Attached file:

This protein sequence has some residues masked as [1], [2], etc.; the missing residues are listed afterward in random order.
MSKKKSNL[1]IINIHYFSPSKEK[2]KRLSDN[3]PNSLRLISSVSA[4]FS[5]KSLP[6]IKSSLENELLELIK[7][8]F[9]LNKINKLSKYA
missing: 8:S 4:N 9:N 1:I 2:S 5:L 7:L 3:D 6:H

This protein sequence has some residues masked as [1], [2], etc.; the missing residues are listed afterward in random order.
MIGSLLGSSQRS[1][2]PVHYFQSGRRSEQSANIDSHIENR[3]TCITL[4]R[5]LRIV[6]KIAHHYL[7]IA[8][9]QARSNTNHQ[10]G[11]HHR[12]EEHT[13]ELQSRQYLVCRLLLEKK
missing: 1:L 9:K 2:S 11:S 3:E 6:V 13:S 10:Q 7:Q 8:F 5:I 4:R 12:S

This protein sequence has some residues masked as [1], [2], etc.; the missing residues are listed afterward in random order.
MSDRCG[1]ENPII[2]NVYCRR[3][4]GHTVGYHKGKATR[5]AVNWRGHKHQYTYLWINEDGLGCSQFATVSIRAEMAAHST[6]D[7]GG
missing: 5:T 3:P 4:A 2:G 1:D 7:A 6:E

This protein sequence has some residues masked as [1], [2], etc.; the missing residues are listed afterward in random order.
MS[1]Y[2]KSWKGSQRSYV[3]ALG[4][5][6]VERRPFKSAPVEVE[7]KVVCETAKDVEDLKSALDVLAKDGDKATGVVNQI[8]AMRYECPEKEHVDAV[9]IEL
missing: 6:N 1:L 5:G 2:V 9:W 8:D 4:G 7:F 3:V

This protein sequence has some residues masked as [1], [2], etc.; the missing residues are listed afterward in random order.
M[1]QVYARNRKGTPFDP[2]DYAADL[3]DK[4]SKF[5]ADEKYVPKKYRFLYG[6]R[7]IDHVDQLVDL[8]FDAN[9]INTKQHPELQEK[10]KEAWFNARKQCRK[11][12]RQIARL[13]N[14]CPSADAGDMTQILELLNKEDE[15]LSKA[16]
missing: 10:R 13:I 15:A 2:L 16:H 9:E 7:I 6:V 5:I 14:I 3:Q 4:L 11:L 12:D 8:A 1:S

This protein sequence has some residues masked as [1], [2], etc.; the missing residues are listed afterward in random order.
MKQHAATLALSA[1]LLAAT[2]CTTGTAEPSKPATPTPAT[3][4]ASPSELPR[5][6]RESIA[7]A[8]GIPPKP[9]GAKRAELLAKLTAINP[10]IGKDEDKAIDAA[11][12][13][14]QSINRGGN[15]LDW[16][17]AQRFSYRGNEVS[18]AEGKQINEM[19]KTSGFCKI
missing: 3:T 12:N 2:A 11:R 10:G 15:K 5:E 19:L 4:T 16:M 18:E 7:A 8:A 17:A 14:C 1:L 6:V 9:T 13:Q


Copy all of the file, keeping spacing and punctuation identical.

This protein sequence has some residues masked as [1], [2], etc.; the missing residues are listed afterward in random order.
MSKKKSNL[1]IINIHYFSPSKEK[2]KRLSDN[3]PNSLRLISSVSA[4]FS[5]KSLP[6]IKSSLENELLELIK[7][8]F[9]LNKINKLSKYA
missing: 8:S 4:N 9:N 1:I 2:S 5:L 7:L 3:D 6:H

This protein sequence has some residues masked as [1], [2], etc.; the missing residues are listed afterward in random order.
MIGSLLGSSQRS[1][2]PVHYFQSGRRSEQSANIDSHIENR[3]TCITL[4]R[5]LRIV[6]KIAHHYL[7]IA[8][9]QARSNTNHQ[10]G[11]HHR[12]EEHT[13]ELQSRQYLVCRLLLEKK
missing: 1:L 9:K 2:S 11:S 3:E 6:V 13:S 10:Q 7:Q 8:F 5:I 4:R 12:S

This protein sequence has some residues masked as [1], [2], etc.; the missing residues are listed afterward in random order.
MSDRCG[1]ENPII[2]NVYCRR[3][4]GHTVGYHKGKATR[5]AVNWRGHKHQYTYLWINEDGLGCSQFATVSIRAEMAAHST[6]D[7]GG
missing: 5:T 3:P 4:A 2:G 1:D 7:A 6:E

This protein sequence has some residues masked as [1], [2], etc.; the missing residues are listed afterward in random order.
MS[1]Y[2]KSWKGSQRSYV[3]ALG[4][5][6]VERRPFKSAPVEVE[7]KVVCETAKDVEDLKSALDVLAKDGDKATGVVNQI[8]AMRYECPEKEHVDAV[9]IEL
missing: 6:N 1:L 5:G 2:V 9:W 8:D 4:G 7:F 3:V

This protein sequence has some residues masked as [1], [2], etc.; the missing residues are listed afterward in random order.
M[1]QVYARNRKGTPFDP[2]DYAADL[3]DK[4]SKF[5]ADEKYVPKKYRFLYG[6]R[7]IDHVDQLVDL[8]FDAN[9]INTKQHPELQEK[10]KEAWFNARKQCRK[11][12]RQIARL[13]N[14]CPSADAGDMTQILELLNKEDE[15]LSKA[16]
missing: 10:R 13:I 15:A 2:L 16:H 9:E 7:I 6:V 5:I 14:I 3:Q 4:L 11:L 12:D 8:A 1:S

This protein sequence has some residues masked as [1], [2], etc.; the missing residues are listed afterward in random order.
MKQHAATLALSA[1]LLAAT[2]CTTGTAEPSKPATPTPAT[3][4]ASPSELPR[5][6]RESIA[7]A[8]GIPPKP[9]GAKRAELLAKLTAINP[10]IGKDEDKAIDAA[11][12][13][14]QSINRGGN[15]LDW[16][17]AQRFSYRGNEVS[18]AEGKQINEM[19]KTSGFCKI
missing: 3:T 12:N 2:A 11:R 10:G 15:K 5:E 19:L 4:T 16:M 18:E 7:A 8:A 17:A 14:C 1:L 6:V 9:T 13:Q